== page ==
Off-the-grid solar power is one of the solutions that could dramatically alter the lives of an estimated 1.5 billion humans who today have no access to electricity. Of these 80% come from countries in sub-Saharan Africa and South Asia. And of that 89% of the 80% live in rural areas versus 46% in urban locations.
In most of the countries where these populations reside a centralized utility model is not the answer. Grids are poorly developed and power generation from fossil fuel-burning plants represents an environmental concern since today 26% of global greenhouse gas emissions come from such sources.
So the answer lies in renewables based on solar power. Sunlight in places like sub-Saharan Africa and South Asia is not lacking and therefore looks like a good bet. To give you an idea on just how great the potential is, a joint Jordanian-German venture recently estimate that solar panels covering 1% of global deserts would power the whole world. But the countries of these two regions of our planet today have a dearth of solar projects despite all the potential.
Why is that? Because of cost. It remains cheaper to run a diesel generator than to build an off-the-grid photovoltaic system with battery back up even though trucking in fuel can be unreliable in many places. Currently there is a renewed interest in building solar home systems particularly in China, India and Bangladesh. These are being financed through micro-credits, foundations and governments. For example the World Bank approved in 2008 a Bangladesh solar project for 1.3 million home systems. But this is more an exception than the rule. For example, Africa by 2007 had seen only 500,000 solar home systems installed evenly divided between Kenya and South Africa. The slow uptake has more to do with getting financing than it does anything else. Yet one installer, Zara Solar Ltd., a Tanzanian company offers a program for solar customers that allows them to pay off the cost of a solar home installation in less than two years. But homes are not the only off-the-grid solar systems needed in rural and urban Africa. The Solar Electric Light Fund is building hybrid solar–diesel systems, with 90% of the electricity derived from photovoltaic panels, to power rural-based health clinics in Burundi, Lesotho, and Rwanda. Their latest project out of Africa is in Haiti.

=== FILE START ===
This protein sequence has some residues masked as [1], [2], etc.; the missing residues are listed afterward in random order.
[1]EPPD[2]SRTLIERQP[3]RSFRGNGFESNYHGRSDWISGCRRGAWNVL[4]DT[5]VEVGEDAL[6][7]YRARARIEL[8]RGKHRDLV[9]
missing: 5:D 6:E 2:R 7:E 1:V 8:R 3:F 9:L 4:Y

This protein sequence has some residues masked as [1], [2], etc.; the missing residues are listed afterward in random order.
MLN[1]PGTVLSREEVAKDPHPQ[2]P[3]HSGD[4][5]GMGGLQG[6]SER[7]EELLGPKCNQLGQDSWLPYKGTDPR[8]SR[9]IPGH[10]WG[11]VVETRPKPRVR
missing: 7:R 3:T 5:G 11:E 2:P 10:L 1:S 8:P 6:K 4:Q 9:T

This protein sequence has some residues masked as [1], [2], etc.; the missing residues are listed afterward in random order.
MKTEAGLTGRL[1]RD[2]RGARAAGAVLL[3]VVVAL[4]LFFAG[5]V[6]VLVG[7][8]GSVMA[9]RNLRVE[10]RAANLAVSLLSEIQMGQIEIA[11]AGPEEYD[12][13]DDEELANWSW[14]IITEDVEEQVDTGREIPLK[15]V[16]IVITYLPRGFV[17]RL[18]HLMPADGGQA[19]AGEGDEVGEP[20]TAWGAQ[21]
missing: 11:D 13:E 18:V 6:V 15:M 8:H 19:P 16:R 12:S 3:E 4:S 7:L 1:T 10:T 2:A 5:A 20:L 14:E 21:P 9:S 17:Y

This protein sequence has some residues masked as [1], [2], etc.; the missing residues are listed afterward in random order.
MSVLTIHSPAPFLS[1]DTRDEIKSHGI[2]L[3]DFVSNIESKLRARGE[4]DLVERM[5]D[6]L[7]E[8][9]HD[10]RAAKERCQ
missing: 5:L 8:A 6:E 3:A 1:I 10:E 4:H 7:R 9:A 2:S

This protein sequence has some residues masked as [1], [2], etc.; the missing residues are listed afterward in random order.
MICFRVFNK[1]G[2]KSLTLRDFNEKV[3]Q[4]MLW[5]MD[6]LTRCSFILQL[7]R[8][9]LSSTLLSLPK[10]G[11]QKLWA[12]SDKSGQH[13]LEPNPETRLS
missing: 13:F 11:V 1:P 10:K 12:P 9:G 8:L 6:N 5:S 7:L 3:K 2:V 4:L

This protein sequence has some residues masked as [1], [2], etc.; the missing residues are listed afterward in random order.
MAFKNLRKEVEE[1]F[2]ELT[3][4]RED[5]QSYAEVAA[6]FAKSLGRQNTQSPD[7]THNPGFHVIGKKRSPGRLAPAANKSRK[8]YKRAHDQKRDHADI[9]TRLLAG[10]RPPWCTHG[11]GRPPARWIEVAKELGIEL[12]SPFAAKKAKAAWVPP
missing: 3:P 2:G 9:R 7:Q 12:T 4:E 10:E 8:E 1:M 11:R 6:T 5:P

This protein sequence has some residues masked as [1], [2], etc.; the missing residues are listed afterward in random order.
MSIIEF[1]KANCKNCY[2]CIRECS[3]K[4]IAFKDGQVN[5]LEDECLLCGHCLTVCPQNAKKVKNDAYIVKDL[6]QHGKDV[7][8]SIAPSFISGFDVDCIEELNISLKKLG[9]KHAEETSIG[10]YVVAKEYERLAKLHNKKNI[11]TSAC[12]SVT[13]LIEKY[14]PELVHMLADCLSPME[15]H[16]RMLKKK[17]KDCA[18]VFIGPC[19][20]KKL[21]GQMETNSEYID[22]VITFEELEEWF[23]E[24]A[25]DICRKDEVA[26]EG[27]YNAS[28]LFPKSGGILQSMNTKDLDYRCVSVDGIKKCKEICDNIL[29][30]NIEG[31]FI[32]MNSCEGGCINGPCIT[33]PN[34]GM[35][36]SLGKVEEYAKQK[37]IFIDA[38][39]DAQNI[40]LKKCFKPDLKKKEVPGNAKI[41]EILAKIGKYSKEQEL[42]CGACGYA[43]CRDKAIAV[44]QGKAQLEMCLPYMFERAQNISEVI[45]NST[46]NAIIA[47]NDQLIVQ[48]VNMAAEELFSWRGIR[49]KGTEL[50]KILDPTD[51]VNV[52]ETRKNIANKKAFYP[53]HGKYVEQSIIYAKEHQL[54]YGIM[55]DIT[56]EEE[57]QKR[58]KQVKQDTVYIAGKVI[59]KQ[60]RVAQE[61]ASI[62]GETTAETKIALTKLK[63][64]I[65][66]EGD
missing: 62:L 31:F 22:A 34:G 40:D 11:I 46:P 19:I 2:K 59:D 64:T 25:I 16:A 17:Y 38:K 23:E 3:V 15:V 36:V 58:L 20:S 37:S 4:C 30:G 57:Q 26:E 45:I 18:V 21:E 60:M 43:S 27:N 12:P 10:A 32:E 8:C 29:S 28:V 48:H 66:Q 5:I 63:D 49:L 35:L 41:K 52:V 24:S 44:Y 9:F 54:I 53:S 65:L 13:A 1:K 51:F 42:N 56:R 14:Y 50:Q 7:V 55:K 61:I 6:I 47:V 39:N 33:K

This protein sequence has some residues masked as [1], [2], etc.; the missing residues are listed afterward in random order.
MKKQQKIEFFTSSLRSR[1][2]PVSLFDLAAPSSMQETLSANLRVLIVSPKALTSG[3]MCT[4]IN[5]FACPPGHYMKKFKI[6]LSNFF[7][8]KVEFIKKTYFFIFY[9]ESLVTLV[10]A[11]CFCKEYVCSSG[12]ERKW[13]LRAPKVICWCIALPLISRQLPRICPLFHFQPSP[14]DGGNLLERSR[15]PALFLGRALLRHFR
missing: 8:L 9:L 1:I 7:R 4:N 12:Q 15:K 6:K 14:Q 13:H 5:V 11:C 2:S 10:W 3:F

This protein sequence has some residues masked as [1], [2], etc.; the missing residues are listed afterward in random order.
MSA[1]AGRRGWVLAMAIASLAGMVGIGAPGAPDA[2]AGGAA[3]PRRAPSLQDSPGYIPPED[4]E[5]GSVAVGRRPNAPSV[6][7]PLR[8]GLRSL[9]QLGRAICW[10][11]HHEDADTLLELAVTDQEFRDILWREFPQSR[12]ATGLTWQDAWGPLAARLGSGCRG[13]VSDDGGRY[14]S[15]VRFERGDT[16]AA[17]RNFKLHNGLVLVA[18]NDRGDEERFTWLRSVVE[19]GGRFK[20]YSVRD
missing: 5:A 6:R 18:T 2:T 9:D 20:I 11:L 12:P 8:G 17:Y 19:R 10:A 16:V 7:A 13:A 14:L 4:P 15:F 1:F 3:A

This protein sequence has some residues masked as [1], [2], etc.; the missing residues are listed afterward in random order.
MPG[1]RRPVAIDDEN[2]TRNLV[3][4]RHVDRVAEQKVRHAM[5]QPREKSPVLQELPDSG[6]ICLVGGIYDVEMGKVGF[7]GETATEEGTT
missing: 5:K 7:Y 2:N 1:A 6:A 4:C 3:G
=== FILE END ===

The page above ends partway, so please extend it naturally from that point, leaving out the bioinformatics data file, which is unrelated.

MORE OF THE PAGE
What are these solar-battery or solar-diesel hybrid systems operating in homes and clinics? They are being used to power lighting, water pumps, purifiers and heaters, computers, WiFi networks, radios, TVs, and cellphones. In clinics solar power systems are critical for refrigeration of vaccines, and the operation of diagnostic and infection control equipment. Solar power is even being used to electrify fences to ensure that farmers protect their livestock from animal and human predation.
Solar-Aid and Barefoot College are two non-government organizations in Africa and Asia that are helping entrepreneurs to set up solar power business ventures and train and educate a new generation of “barefoot engineers” who can install and maintain rural solar electrification.
A growing micro-financing infrastructure in sub-Saharan Africa and South Asia should help stimulate home conversions from reliance on diesel and kerosene to solar-battery systems in the coming years. Some good examples of progress in this area include Grameen Shakti in Bangladesh who will have financed the installation of almost a million solar home systems using micro-credits. Similar efforts by a charity, the Solar Energy Foundation have financed 2,00o solar home systems in Ethiopia. The Aryavart Gramin Bank in India has created a program that allows home owners to pay back loans over five years at a rate cheaper than the monthly cost of operating a kerosene-based generator.